PIIGS Fly! Stock Market Prices in Europe Take Off
The stock market prices of PIIGS in particular are displaying very strong growth in 2017. And this boom may continue despite, or even because of, the rising euro.
Pigs don't normally fly. "PIIGS" – an acronym coined during the 2010 euro crisis for Portugal, Italy, Ireland, Greece, and Spain – are doing it anyway: In 2017, they were among the strongest stock exchanges in the world.
Since the euro is firming, investor interest may rise even further. This is because, first, these countries are less dependent on exports than on their domestic markets. Second, the recovery of their banking and real estate sectors is not yet complete, and third, their valuations seem comparatively attractive.
Market Prices Are Recovering after the Crises of Recent Years
Five years after Mario Draghi’s famous vow to do “whatever it takes” to save the euro, much has transpired. Since then, the European Central Bank has bought up more than EUR 2.3 trillion in bonds, thus creating breathing space for all, but especially peripheral countries, to recover from their real estate, bank and economic crises.
Recent impressive growth figures from the eurozone illustrated the sweep of Europe's recovery: the strongest quarterly increase since 2011. This was the seventeenth consecutive quarter to post positive growth. The latest Eurostat economic report documented in detail the simultaneous upswing in manufacturing, tourism, exports, labor markets and confidence indicators. Since the beginning of the year, the FTSE Euro 100 has had a big lead on the US stock markets.
Formerly Weak PIIGS Are Displaying Particularly Strong Growth
The former black sheep of the European Union (“PIIGS”) made an excellent impression: the second largest of these economies, Spain, expanded by +3.6 p.a. in the second quarter, according to Eurostat – three times more than the UK and nearly twice as much as France. It was the fifteenth consecutive quarter of positive growth for Spain. And 2017 is set to be the third successive year with reported expansion of over +3%.
Spain is the most dynamic of Europe's large economies. Its earlier current account deficit of EUR 54 billion has been transformed into a current account surplus of more than EUR 20 billion. The country is Europe’s second-largest auto manufacturer. Its exports are broadly diversified among services, pharmaceuticals and tourism. Ironically, the Spanish purchasing managers’ index recently dipped due to commodity shortages. Otherwise, reported growth would have been even more dynamic.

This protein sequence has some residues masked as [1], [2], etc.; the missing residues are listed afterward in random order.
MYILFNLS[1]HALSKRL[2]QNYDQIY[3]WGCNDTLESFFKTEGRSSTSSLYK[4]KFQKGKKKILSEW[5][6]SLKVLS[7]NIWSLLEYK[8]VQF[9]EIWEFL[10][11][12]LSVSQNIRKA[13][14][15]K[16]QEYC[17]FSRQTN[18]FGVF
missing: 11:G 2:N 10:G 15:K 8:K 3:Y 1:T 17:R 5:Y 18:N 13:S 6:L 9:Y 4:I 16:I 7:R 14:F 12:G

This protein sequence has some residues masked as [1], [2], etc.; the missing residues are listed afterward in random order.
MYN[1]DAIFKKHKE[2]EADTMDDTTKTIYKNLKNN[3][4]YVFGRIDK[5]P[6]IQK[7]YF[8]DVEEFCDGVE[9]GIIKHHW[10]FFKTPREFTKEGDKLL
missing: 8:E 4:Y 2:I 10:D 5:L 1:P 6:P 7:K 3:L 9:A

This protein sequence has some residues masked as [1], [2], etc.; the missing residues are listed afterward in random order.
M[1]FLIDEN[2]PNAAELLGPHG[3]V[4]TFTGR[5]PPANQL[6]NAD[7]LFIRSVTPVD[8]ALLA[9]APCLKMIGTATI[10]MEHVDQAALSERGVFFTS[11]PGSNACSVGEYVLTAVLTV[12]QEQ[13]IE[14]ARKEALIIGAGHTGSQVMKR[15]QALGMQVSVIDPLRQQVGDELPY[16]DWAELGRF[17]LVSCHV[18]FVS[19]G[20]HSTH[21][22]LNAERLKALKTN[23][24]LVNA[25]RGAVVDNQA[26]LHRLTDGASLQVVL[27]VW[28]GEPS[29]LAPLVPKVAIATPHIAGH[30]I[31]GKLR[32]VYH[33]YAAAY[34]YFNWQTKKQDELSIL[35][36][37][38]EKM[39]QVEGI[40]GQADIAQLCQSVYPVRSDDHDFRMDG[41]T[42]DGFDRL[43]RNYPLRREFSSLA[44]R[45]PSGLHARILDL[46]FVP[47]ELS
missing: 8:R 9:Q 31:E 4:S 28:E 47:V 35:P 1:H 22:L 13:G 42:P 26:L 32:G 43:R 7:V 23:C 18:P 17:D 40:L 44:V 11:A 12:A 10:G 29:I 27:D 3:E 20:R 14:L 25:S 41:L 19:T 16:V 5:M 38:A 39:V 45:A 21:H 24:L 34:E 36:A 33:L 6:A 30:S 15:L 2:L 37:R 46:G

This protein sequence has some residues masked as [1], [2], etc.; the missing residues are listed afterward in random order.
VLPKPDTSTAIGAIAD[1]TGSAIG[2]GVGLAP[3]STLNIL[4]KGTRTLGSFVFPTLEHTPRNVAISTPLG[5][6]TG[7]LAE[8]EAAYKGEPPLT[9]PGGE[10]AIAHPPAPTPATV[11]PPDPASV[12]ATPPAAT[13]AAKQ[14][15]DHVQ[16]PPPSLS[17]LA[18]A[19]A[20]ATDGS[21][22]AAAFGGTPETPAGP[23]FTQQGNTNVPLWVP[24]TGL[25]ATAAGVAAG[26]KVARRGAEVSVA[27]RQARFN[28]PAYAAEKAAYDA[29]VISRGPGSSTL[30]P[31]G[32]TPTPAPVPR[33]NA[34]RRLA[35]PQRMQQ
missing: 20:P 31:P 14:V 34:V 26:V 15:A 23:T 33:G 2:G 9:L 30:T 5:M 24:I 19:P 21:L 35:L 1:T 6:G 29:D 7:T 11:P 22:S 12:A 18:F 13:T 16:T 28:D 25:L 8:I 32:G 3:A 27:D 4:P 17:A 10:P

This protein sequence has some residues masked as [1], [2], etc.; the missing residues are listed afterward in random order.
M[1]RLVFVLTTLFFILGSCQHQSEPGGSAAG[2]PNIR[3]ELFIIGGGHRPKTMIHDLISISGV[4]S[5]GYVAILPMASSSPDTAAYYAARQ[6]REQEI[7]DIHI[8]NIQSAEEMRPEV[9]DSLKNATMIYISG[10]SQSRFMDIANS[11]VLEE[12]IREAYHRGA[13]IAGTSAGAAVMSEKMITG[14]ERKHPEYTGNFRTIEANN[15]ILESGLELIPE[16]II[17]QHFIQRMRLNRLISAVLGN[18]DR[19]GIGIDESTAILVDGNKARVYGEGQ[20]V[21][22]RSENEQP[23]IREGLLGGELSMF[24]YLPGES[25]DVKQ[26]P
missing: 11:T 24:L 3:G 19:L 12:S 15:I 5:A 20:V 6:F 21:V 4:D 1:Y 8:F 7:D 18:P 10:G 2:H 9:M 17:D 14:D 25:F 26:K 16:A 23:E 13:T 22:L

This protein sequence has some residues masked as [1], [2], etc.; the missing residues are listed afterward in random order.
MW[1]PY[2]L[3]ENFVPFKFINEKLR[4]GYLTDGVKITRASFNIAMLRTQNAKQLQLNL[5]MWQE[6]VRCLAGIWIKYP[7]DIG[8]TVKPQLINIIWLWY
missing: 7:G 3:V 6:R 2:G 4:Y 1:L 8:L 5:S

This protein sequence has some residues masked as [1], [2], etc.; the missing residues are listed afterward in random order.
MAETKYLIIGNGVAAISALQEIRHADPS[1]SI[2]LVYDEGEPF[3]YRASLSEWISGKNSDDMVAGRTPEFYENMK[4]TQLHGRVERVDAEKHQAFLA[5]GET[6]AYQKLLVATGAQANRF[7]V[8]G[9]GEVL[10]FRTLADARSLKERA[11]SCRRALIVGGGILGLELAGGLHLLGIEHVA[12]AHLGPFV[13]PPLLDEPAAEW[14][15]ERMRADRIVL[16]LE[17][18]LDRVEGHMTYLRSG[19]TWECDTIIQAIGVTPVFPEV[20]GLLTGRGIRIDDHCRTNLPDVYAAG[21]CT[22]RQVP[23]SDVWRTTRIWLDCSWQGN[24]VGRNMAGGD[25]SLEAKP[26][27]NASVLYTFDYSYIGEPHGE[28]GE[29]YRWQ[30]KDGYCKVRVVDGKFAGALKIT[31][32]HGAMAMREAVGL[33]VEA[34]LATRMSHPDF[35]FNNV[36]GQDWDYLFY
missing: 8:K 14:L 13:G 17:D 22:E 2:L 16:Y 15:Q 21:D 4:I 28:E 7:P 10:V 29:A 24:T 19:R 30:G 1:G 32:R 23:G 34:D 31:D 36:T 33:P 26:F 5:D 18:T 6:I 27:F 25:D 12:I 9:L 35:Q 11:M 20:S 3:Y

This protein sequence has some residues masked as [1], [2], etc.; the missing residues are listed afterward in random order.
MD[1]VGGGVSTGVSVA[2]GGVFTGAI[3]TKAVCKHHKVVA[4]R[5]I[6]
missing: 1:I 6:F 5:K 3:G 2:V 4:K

Tourism, which accounts for 11% of Spain's economy, expanded by +12% in the first half of the year. In a global comparison, the Spanish stock exchange is in eighth place this year, just behind Greece (+30% in USD). With forecast earnings growth of +11% and an average P/E of 13.7x, the country could stay in high favor with many investors.
Confidence in the Economy Is Driving Market Prices in Portugal
In Portugal, popular confidence in the economic outlook is higher than ever (since Portugal’s office of statistics began keeping such records). Consumer confidence has also risen over the last few years to the highest level in a long while. For good reason: Portugal too is reporting the strongest growth rate of the last 20 years. At +2.8%, it is well above the rate in the eurozone.
Exports, tourism and increasing investments from abroad are transforming the country. Mario Centeno, Portugal’s experienced finance minister, expects growth to exceed +3% in the fourth quarter. Even the Portuguese budget deficit, at –2.1%, is for the first time appreciably below the stability threshold of 3% established by the European Union. This is why the European Council closed all disciplinary procedures against the country this year.
It appears to be only a matter of time before Portugal’s credit rating receives an upgrade, which is also indicated by recent price gains on government bonds. With its strong stock market performance, Portugal is one of Europe’s rising stars.
Tourism in Greece and Banks in Italy Are Causing Stock Exchanges to Climb
While Greece and Italy are still grappling with large-scale reforms, their stock markets are also among the world's best-performing in 2017. Naturally this is partially due to the statistical base effect. However, Greece is profiting not only from a boom in tourism, but also from the tentative progress of its reform program. The most recent return to the capital market, subsequent to this progress, was an encouraging success. Foreign capital is also back, seeking investments in Europe’s crisis-stricken cradle of democracy. This is unequivocally a milestone for the eurozone as well.
In Italy, the structural challenges continue to exist. Nonetheless, this is a prime example of a market rallying when the challenges appear the greatest. In particular, Italy’s banking sector has seen stock prices soar. “There's life in the old dog yet!” And since necessity is the mother of adaptability, even in Italy sentiment is shifting to favor more private sector and less public sector.
The decision – doubtless owing to necessity – not to privatize the beleaguered Alitalia airline illustrates this change in perspective. Who knows how much more of a tailwind could lift Italy if it also elects a Europe-friendly government next year?